In recent months, the former Ethereum advisor Steven Nerayoff has promoted allegations that Ethereum received preferential treatment from regulators, fueling a conspiracy theory known as ETHgate.
Claiming to have evidence of corruption that implicates Ethereum founder Vitalik Buterin, on Thursday, November 16, Neyaroff published a recording of a conversation the two men had in 2015. The recording is certainly interesting, but is there any substance to Nerayoff’s allegations?
According to Nerayoff, the recording in question originates from a meeting he held with Buterin after he received requests to assess Ethereum’s long-term viability and potential restructuring.
A qualified attorney who has founded and led several digital technology startups since 1998, Nerayoff’s advice to Buterin was stark: “Virtually everybody needs to go,” he told the Ethereum founder. The restructuring he proposed would have entailed replacing most of the project’s leaders, commissioning an independent audit of accounts, and establishing a new, for-profit entity funded by venture capital investments to direct Ethereum’s development.
Over the course of more than 3 hours, he proceeded to warn Buterin that Ethereum’s initial fundraising and subsequent distribution of ETH landed it on some shady legal ground. “I am fairly convinced that securities laws and these other laws have been tripped,” he remarked at one point.
While it proves he warned Buterin about potential legal trouble, the ETHgate recording isn’t quite the bombshell Nerayoff promised. Previously, he implied that he had evidence of a backroom deal with the Securities and Exchange Commission (SEC) deal that helped Ethereum skirt regulatory scrutiny.
In one post on X, he even suggested that Buterin and Joseph Lubin, another key contributor in Ethereum’s early days, were responsible for fraud that is “1000x bigger than SBF,” an accusation he has repeated on numerous occasions.
Commenting on the recorded conversation with Buterin, the former Ethereum advisor noted that it “isn’t directly related to the fraud but will illuminate a lot of what was really happening.” He has also hinted at a potential lawsuit, suggesting another reason for playing his cards close to his chest.
For now, Nerayoff’s claims remain unsubstantiated. After saying he had evidence that could prove Buterin broke the law, all he has demonstrated so far is that the two men disagreed on what Ethereum should look like.
While his supporters view him as an important whistleblower helping to expose corruption at Ethereum and US Federal agencies, critics have questioned his motives, often pointing to his previous arrest for criminal extortion to raise doubts about his character.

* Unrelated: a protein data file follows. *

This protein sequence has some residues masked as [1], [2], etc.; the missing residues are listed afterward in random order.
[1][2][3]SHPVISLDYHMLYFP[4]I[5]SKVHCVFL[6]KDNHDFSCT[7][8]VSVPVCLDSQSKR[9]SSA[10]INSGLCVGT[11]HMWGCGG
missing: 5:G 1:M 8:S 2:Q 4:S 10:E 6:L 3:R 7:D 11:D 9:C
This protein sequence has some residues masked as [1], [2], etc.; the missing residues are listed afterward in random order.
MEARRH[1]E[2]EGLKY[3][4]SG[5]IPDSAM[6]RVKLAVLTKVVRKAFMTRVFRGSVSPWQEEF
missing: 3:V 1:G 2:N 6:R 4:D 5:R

At the very least, Nerayoff’s latest disclosure sheds light on a rocky period of Ethereum’s development.
Charles Hoskinson, who had left Ethereum by 2015 after falling out with fellow co-founders, is often mentioned in the recording. Like Nerayoff, he disagreed with Buterin’s vision for Ethereum, and would ultimately go on to launch Cardano as a rival platform.
After all this time, however, Hoskinson appears to have moved on. He tends to make light of ETHgate, but in his assessment of Nerayoff’s recording, Hoskinson said it revealed an uncomfortable truth about how close Buterin and his allies came to not being able to finish what they started. “But they did, and the rest is history,” he emphasized.
Striking a conciliatory tone, he said “it’s a shame that things have been so profoundly and deeply personal for so long,” while steering clear of Nerayoff’s more bombastic rhetoric.
So what next for ETHgate? As someone involved with Ethereum at a high level during its early years, Steven Nerayoff’s endorsement has given the conspiracy theory a degree of credibility. Yet the whole thing often feels desperate.
At worst, the focus on speculation and absence of concrete evidence distracts from other concerns, such as the identity of Ethereum’s earliest backers, who could potentially still excerpt control over the network today.
Rather than being grounded in facts, ETHgate is mostly fueled by SEC haters and disgruntled XRP supporters, often peddling misinformation to further their agendas. That doesn’t mean the rumors and charges are true. But as Hoskinson cautioned: “Don’t believe just because somebody wrote a book or released a transcript that you now know everything.”